The unofficial fingers of guilt pointed to Tengku Razaleigh and several unnamed ministers. An activist group believing that Lorrain Osman was a scapegoat reportedly found evidence that George Tan was acting as a private broker and financier for Tengku Razaleigh, along with giving him shares that were expected to be worth HK$50 million. Also, while in questioning, Mak Foon Than claimed that he worked for Tengku Razaleigh and was in Hong Kong collecting money on his behalf; which Tengku Razaleigh denied. Mak later denied making this statement during his trial, and a 24-page transcript of his interrogation went missing:
“The 24-page statement made by Mak in which he implicated George Tan and I think even other people in Malaysia had mysteriously disappeared, and to this day nobody knows what happened to that statement.” – Winsome Lane, Court reporter, in The Banker Who Knew Too Much
However, the one person who (probably) was NOT directly involved in the shady dealings at BMF at all was (dun dun dun)… Dr. Mahathir.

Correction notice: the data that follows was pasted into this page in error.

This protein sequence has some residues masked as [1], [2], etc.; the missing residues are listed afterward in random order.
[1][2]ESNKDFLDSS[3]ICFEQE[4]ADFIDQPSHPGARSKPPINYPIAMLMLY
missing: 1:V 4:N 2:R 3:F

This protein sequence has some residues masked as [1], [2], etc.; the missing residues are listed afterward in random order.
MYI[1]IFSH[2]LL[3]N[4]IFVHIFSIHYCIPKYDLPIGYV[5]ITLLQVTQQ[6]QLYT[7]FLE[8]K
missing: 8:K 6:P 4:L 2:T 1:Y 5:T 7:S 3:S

This was mentioned in the CIA document as well as by Lorrain Osman:
“Thus far no direct links have been established between Mahathir and the corruption at BMF” – CIA intelligence document.
“I have no evidence of Mahathir’s involvement. I know for a fact that the executive directors of the bank who were overseeing the running of BMF were doing things that I knew nothing about. …” – Lorrain Osman, as quoted by The Malaysian Bar via The Sun.
Instead, the CIA thinks that Mahathir was trying to contain the situation because of the political implications due to George Tan’s alleged ties with high ranking UMNO officials. On top of that the scandal would have also brought the now-controversial NEP into question since the scandal involved money that was supposed to help out Bumiputras was instead used to bankroll dodgy Chinese businesses.